Skip to main content
  • Loading metrics

Open science challenges, benefits and tips in early career and beyond


6 Dec 2019: Allen C, Mehler DMA (2019) Correction: Open science challenges, benefits and tips in early career and beyond. PLOS Biology 17(12): e3000587. View correction


The movement towards open science is a consequence of seemingly pervasive failures to replicate previous research. This transition comes with great benefits but also significant challenges that are likely to affect those who carry out the research, usually early career researchers (ECRs). Here, we describe key benefits, including reputational gains, increased chances of publication, and a broader increase in the reliability of research. The increased chances of publication are supported by exploratory analyses indicating null findings are substantially more likely to be published via open registered reports in comparison to more conventional methods. These benefits are balanced by challenges that we have encountered and that involve increased costs in terms of flexibility, time, and issues with the current incentive structure, all of which seem to affect ECRs acutely. Although there are major obstacles to the early adoption of open science, overall open science practices should benefit both the ECR and improve the quality of research. We review 3 benefits and 3 challenges and provide suggestions from the perspective of ECRs for moving towards open science practices, which we believe scientists and institutions at all levels would do well to consider.


Pervasive failures to replicate published work have raised major concerns in the life and social sciences, which some have gone so far as to call a ‘crisis’ ([16], also see [79]). The potential causes are numerous, well documented, and require a substantive change in how science is conducted [2,4,1016]. A shift to open science methods (summarised in Table 1) has been suggested as a potential remedy to many of these concerns [2,4,17]. These encompass a range of practices aimed at making science more reliable, including wider sharing and reanalysis of code, data, and research materials [2,18]; valuing replications and reanalyses [2,5,6,19,20]; changes in statistical approaches with regards to power [21,22] and how evidence is assessed [23]; interactive and more transparent ways of presenting data graphically [24,25]; potentially the use of double-blind peer review [26]; and the use of formats such as preprints [27] and open access publishing. In our experience of these, the adoption of study preregistration and registered reports (RRs) is the change that most affects how science is conducted. These approaches require hypotheses and analysis pipelines to be declared publicly before data collection [2,14,28,29] (although protocols can be embargoed). This makes the crucial distinction between confirmatory hypothesis testing and post hoc exploratory analyses transparent. In the case of RRs, hypotheses and methods are peer reviewed on the basis of scientific validity, statistical power, and interest, and RRs can receive in principal acceptance for publication before data is collected [29,30]. RRs can thereby increase the chances of publishing null findings, as we demonstrate in ‘Benefit 1: Greater faith in research’. These preregistration approaches also circumvent many of the factors that have contributed to the current problems of replication [2,4,11,19]. Preregistering hypotheses and methods renders so-called hypothesizing after the results are known (HARKing) [31] impossible and prevents manipulation of researcher degrees of freedom or p hacking [4]. In addition, because most RR formats involve peer review prior to data collection, the process can improve experimental design and methods through recommendations made by reviewers.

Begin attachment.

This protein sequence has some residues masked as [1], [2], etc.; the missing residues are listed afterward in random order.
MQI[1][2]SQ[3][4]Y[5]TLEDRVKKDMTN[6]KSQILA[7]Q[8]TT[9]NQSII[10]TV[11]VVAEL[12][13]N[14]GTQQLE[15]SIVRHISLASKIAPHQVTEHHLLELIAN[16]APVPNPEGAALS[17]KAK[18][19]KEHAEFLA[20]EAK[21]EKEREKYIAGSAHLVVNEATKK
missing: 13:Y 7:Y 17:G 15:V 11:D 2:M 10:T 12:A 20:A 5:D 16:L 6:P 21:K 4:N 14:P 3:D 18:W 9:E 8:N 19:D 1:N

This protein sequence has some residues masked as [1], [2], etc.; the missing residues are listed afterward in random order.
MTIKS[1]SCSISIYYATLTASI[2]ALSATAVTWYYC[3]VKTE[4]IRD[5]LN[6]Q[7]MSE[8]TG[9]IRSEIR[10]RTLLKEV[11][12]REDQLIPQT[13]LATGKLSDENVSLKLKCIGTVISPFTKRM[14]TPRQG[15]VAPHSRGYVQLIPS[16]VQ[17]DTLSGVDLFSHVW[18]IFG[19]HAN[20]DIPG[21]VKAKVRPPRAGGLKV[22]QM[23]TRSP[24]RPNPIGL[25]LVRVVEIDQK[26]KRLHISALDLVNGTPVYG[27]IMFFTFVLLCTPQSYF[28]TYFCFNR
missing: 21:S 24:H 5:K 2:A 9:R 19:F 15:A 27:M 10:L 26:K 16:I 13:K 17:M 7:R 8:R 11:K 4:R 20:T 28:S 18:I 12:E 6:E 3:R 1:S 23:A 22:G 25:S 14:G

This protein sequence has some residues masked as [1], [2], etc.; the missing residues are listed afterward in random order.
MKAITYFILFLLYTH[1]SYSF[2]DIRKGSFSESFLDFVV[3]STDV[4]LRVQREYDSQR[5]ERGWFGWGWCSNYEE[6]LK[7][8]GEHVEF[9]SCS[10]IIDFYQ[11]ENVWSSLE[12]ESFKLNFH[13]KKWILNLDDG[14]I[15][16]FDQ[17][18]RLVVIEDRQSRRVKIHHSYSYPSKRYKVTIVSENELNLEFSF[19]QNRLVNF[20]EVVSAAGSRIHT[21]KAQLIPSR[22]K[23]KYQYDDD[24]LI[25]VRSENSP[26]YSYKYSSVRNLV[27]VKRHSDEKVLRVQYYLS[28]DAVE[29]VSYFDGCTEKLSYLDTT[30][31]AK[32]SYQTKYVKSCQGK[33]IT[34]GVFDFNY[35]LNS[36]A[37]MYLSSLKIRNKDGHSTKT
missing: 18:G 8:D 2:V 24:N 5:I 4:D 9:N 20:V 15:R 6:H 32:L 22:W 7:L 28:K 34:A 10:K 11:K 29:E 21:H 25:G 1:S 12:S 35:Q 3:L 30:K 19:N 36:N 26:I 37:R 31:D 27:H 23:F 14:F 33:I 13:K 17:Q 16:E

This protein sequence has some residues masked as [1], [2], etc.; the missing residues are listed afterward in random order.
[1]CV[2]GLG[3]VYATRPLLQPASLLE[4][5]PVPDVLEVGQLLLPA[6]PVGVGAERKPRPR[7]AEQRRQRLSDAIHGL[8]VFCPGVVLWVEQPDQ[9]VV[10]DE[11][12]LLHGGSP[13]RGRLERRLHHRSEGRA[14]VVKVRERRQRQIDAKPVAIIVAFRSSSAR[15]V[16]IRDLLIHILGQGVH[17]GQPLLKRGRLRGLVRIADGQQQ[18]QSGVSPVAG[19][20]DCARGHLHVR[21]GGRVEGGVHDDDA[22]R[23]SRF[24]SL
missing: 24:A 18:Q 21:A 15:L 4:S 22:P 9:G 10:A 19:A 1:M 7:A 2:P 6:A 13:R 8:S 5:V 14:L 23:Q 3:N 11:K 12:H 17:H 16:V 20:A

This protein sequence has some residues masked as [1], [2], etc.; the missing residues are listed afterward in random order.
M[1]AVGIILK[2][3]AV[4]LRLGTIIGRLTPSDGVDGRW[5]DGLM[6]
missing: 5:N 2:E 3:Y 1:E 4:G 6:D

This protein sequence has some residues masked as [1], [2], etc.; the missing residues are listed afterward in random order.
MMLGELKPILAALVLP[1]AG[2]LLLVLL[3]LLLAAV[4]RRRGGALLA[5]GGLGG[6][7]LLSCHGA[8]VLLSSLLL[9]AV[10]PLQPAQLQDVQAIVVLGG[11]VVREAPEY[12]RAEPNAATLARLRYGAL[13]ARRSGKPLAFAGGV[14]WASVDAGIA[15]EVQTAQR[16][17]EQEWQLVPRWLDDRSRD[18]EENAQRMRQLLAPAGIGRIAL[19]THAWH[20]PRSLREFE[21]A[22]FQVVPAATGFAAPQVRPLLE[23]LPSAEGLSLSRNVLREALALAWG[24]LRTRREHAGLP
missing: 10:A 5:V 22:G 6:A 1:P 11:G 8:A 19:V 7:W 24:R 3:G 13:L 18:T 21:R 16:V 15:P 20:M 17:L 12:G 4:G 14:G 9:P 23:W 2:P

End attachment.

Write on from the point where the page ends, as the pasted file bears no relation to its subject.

Table 1. Open science practices.

Some methods introduced or suggested by the open science community to improve scientific practices.

There are promising and important reasons to implement and promote open science methods, as well as career-motivated reasons [27,36,37]. However, there are also major challenges that are underrepresented and particularly affect those who carry out the research, most commonly early career researchers (ECRs). Here, we review 3 areas of challenge posed by open science practices, which are balanced against 3 beneficial aspects, with a focus on ECRs working in quantitative life sciences. Both challenges and benefits are accompanied by suggestions, in the form of tips, which may help ECRs to surmount these challenges and reap the rewards of open science. We conclude that overall, open science methods are inevitable to address concerns around replication, are increasingly expected, and ECRs in particular can benefit from being involved early on.